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BUDGET

Swedish budget focuses on labour market

Sweden's government has forecast that growth in Sweden's GDP will fall sharply, from 4.1 percent in 2011 to 1.3 percent in 2012, warning that the fall could be even worse in its budget statement presented on Tuesday.

Swedish budget focuses on labour market

In 2013 GDP is expected to grow by 3.5 percent, the government forecast in its detailed budget financial plan.

“The ministry of finance estimates that the Swedish economy will slacken considerably in 2012,” it said in a statement as Finance Minister Anders Borg presented the proposed budget to parliament.

“In the budget bill for 2012, the government gives priority to measures to address the slowdown, achieve sustainably higher growth and employment, ensure that everyone shares in welfare and increase the stability of the financial system.”

The Government believes that most of its reform ambitions can be carried out and expects to be able to push through a fifth step in-work income tax credit, reduced taxes for seniors, an raised threshold for state income tax and a continued improvement of the conditions for business.

Just as in prime minister Fredrik Reinfeldt’s statement at the opening of parliament, the theme of “responsibility” remained the keyword in the financial plan.

“More restrictive scope for reform in the wake of worsening public finances and the increased need for safety margins constitute a time for accountability,” the plan reads.

While the GDP forecast has been revised down substantially, the government warns that there is a risk of an even weaker development.

The government had in April forecast a surplus of 65 billion kronor for 2012, but the global economic slowdown was seen wiping out that surplus and Borg now predicted a balanced budget.

With “scope for reform” now set at 15 billion kronor ($2.2 billion) for 2012, the government expects savings to come in close to nothing, but advises that margins allow for jobs policy initiatives “if the development would be worse”.

In its draft budget, the government has proposed a labour market package of 8.1 billion for 2012-2014.

Sweden’s Public Employment Service (Arbetsförmedlingen) is set to receive an extra 1.2 billion kronor next year. Overall, the number of temporary employment and training places will increase by 15,350 next year and 8,550 in 2013, according to budget proposals.

The budget contains measures for 15 billion kronor for 2012 and 17.3 billion kronor in 2013, largely temporary demand stimulus.

Many of the proposals have been presented earlier, such as lowered restaurant tax, infrastructure projects and assistance to households with the lowest incomes in particular in the form of increased housing benefits.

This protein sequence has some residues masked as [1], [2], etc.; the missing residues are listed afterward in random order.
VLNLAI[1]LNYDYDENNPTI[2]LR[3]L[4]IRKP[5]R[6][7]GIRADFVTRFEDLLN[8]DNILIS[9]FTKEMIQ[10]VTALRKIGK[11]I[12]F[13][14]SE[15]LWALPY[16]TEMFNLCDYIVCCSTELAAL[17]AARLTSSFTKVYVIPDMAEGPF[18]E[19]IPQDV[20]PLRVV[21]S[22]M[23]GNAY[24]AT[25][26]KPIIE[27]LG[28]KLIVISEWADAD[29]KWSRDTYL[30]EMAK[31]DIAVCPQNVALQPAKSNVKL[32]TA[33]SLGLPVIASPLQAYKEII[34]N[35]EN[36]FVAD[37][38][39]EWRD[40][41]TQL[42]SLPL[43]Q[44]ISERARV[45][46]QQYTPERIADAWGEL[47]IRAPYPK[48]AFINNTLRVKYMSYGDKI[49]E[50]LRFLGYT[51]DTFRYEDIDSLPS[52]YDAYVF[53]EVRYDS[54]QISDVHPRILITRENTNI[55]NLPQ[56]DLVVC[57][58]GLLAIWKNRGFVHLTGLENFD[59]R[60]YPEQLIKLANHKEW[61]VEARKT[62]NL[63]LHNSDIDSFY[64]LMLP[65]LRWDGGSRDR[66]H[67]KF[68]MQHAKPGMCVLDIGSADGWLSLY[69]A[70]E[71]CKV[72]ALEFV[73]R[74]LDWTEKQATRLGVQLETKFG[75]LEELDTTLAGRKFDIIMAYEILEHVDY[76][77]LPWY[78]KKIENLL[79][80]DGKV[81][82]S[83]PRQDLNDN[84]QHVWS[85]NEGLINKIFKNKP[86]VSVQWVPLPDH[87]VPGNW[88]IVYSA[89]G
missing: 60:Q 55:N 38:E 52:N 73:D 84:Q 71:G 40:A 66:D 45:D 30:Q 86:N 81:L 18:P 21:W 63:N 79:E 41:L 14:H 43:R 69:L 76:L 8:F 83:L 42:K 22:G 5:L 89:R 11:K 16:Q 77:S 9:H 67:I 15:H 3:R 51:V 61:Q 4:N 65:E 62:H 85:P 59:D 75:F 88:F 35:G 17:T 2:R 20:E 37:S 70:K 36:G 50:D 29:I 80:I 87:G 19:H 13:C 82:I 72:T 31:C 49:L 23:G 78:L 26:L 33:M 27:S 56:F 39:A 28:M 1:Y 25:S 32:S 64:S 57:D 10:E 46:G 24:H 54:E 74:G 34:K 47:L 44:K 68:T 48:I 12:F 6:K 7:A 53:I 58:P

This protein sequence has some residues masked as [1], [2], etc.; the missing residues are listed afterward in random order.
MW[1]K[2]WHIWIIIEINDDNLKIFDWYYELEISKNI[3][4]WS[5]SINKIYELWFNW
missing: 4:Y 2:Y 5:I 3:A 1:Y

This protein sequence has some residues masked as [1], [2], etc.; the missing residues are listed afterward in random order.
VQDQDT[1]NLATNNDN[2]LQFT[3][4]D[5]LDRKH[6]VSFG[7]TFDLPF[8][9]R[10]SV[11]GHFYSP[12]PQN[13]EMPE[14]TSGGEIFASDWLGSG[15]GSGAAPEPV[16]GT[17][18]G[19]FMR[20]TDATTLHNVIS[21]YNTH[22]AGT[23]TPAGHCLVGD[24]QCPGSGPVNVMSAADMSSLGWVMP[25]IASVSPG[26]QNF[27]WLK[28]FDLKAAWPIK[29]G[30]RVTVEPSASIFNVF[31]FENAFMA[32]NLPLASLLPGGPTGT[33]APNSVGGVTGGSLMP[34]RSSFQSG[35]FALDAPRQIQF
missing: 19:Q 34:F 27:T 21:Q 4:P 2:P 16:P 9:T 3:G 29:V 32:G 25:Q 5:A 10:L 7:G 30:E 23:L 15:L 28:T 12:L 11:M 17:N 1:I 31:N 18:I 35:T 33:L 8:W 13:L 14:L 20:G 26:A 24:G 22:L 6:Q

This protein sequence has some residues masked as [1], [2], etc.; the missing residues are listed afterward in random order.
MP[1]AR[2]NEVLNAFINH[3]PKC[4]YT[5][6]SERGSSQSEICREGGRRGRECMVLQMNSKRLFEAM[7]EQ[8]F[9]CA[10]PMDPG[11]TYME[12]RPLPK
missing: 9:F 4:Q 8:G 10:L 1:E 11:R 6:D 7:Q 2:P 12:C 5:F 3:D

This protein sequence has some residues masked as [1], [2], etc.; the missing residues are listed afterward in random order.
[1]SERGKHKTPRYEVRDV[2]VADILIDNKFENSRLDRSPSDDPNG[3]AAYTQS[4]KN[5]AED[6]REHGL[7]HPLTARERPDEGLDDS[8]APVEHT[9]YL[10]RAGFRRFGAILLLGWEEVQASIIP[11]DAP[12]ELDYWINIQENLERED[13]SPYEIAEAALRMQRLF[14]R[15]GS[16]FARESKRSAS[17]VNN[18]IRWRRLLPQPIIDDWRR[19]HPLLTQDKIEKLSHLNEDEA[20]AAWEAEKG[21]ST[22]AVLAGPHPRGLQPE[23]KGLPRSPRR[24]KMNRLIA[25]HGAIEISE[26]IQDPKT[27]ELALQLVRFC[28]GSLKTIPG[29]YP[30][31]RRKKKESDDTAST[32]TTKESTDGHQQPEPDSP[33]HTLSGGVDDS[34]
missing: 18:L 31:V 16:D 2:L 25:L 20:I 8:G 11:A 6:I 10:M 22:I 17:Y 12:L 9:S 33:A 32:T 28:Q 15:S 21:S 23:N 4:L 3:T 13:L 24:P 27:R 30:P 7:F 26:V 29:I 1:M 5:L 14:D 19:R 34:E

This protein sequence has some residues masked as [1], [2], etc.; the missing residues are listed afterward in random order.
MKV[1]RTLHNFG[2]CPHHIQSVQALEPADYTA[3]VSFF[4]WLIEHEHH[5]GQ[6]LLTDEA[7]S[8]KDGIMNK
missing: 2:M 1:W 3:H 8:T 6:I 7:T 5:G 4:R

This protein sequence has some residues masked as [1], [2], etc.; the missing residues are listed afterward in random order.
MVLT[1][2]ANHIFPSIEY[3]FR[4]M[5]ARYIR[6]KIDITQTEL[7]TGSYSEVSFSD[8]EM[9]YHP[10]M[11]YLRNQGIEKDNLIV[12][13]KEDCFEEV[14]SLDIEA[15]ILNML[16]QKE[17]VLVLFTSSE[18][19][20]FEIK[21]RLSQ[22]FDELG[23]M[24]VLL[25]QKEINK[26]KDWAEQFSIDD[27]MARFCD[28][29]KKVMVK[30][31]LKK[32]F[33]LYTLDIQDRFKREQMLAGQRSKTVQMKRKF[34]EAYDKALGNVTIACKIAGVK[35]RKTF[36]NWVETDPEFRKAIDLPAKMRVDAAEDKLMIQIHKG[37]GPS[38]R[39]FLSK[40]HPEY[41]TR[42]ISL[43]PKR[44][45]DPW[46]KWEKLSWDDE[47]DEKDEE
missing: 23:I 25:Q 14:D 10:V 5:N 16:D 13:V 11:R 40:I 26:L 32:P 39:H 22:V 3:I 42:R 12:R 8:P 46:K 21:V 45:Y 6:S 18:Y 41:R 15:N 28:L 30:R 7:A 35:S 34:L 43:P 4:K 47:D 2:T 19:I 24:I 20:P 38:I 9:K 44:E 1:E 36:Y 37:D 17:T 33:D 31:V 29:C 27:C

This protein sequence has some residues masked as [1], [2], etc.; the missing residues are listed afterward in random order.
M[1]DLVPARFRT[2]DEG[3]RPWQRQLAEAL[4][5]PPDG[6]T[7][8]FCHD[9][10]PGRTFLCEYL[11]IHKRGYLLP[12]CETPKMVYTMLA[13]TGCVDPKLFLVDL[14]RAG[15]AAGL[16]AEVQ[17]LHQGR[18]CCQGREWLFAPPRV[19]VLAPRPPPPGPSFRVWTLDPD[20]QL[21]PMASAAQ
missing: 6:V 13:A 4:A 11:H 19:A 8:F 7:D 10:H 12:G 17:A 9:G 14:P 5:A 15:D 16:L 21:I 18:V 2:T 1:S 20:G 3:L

Consumer prices are expected to increase by 3.0 percent this year, 1.2 percent in 2012 and 1.8 percent in 2013. Wages are expected to increase by 2.7 percent in 2011, 2.9 percent next year and 3.1 percent 2013.

Unemployment is expected to reach 7.5 percent this year, 7.8 percent in 2012 and 7.7 percent in 2013, according to the financial plan. Compared with the treasury department’s assessment on August 26th, the forecasts are unchanged.

The surplus in public finances is expected to be wiped out next year. General government net lending is expected, as a percentage of GDP, amounting to 0.1 percent this year, 0.0 percent in 2012 and 0.7 percent 2013.

The costliest measure is a cut in the value-added tax (VAT) on restaurant services, from 25 to 12 percent, “to create jobs for young people and stimulate entrepreneurship.”

The move is expected to lead to 3,500 new jobs, but cost the state 5.40 billion kronor in lost revenue in 2012 and 4.10 billion in 2013, the government said.

Unions said they were not convinced.

“We want stronger measures for the labour market and more incentives for companies to create new jobs,” said Carin Wallenthin of blue-collar union IF Metall.

The budget bill also forecast an increase of some 100-million-kronor for the operations of Sweden’s intelligence agency Säpo following the suicide bombing in Sweden in December and twin attacks in neighbouring Norway in July, to 1.04 billion kronor.

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ECONOMY

‘Tougher times’: Sweden’s economy to slow next year

Consumers in Sweden are set to crimp spending over the rest of the year, pushing the country into an economic slowdown, Sweden's official economic forecaster has warned in its latest prognosis.

'Tougher times': Sweden's economy to slow next year